More than fifty years after it ceased publication, Gentry magazine is still one of the most influential men's magazines ever created.
Published between 1951 and 1957, this veritable style and culture bible for men is renowned for its innovation, superb design and production quality, keen eye for fashion, and excellent coverage of a broad spectrum of topics—art and culture; sports; food and drink; home, cars, and travel—not to mention diverse subjects on which every refined man should be well versed, from making a mean martini to playing craps.
The Gentry Man brings together for the first time a collection of articles selected from the magazine's twenty-two issues by Hal Rubenstein, former men's style editor of the New York Times Magazine and current fashion director of InStyle. In print once again, The Gentry Man is a collectible volume that belongs in every man's library.
Hal Rubenstein is a writer, designer, and one of the founding editors at InStyle magazine, where he served as fashion director for fifteen years. In fall 2013, he launched his eponymous women’s collection on the Home Shopping Network and formed Hal Rubenstein & Associates, which has provided private consultation to brands such as Gabriel & Co. jewelers, the Raleigh Hotel, Giorgio Armani, and American Express. In 2015, he launched his website, Halrubenstein.com, which focuses on popular culture and provides advice on leading a better life; and with model-designer Iman Abdulmajid he introduced a new style show on Sirius Radio. The author of Paisley Goes with Nothing and the bestselling 100 Unforgettable Dresses (Harper Design, 2011), he is a special projects editor at Architectural Digest. He has also written cover stories and interviews, and served as a columnist on various pop-culture topics for The New Yorker, New York magazine, Interview, Elle, Vogue, Vanity Fair, and Details. He has been a frequent red-carpet commentator for such shows as The Today Show, Extra, and The View. He lives in New York City with his husband, David Nickle, and his dog, Murray.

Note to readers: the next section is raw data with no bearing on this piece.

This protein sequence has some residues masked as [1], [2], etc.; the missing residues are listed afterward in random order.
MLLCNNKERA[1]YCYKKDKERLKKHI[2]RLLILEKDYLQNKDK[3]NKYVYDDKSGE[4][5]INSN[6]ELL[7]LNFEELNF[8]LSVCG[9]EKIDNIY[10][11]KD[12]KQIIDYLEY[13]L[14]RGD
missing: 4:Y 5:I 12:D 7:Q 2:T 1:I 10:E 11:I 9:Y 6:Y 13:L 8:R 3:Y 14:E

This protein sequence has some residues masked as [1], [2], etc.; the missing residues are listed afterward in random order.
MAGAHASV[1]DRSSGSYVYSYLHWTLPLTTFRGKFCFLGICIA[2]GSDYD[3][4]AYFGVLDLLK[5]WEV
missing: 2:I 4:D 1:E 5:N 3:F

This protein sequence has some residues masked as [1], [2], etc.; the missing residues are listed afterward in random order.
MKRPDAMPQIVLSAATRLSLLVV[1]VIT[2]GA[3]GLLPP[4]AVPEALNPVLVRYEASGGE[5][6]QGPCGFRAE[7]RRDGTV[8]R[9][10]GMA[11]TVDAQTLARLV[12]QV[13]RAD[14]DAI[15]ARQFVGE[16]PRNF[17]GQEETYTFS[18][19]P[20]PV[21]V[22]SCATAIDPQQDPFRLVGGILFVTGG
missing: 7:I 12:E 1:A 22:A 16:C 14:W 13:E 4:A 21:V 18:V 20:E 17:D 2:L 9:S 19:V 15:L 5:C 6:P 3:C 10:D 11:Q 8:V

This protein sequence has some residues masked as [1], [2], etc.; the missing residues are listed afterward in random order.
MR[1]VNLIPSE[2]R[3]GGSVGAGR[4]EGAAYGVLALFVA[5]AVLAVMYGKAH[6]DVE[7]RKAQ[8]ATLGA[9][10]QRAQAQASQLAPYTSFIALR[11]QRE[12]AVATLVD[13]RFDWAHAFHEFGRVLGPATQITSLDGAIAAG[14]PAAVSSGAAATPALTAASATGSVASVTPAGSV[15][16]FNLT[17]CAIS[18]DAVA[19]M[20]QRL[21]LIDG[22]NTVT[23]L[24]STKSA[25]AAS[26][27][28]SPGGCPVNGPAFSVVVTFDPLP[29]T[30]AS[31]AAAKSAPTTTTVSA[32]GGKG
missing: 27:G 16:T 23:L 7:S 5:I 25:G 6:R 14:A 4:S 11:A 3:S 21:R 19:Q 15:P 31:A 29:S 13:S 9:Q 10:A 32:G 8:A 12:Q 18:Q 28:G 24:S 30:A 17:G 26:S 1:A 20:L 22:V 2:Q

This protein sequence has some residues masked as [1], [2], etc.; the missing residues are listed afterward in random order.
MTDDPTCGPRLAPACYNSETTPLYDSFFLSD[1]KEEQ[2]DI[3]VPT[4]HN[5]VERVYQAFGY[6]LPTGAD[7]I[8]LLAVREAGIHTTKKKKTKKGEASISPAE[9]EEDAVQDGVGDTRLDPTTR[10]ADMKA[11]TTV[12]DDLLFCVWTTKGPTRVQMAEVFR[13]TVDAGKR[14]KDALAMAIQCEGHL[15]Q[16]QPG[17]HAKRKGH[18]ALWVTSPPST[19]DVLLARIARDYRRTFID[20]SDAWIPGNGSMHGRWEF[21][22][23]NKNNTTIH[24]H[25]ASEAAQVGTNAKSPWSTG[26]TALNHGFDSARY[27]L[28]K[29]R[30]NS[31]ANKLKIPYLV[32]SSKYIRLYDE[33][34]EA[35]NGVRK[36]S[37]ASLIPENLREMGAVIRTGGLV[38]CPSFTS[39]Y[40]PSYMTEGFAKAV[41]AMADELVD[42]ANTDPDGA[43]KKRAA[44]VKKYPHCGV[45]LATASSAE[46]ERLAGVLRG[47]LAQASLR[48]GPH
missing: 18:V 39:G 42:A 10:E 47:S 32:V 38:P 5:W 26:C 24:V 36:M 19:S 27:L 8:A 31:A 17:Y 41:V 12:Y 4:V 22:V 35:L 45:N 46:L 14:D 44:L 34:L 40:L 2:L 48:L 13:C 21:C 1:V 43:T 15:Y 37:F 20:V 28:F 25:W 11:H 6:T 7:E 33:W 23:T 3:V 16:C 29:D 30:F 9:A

This is the old school correct way to learn about etiquette. Good read. Good information and adaptable to today. Good manners never go out of style. Read morePublished on January 26, 2013 by troy groetken
This was a gift to my husband from my daughter. He hasn't discussed it much but I have caught him reading in bed on several occasions now, he has not done that since he ran out of... Read morePublished on January 8, 2013 by D. Stroud
Just not what I thought it was going to be. I thought it was going to link todays man to the man of the 50s -60s. I will use it as a coffee table book.Published on October 16, 2012 by Missouri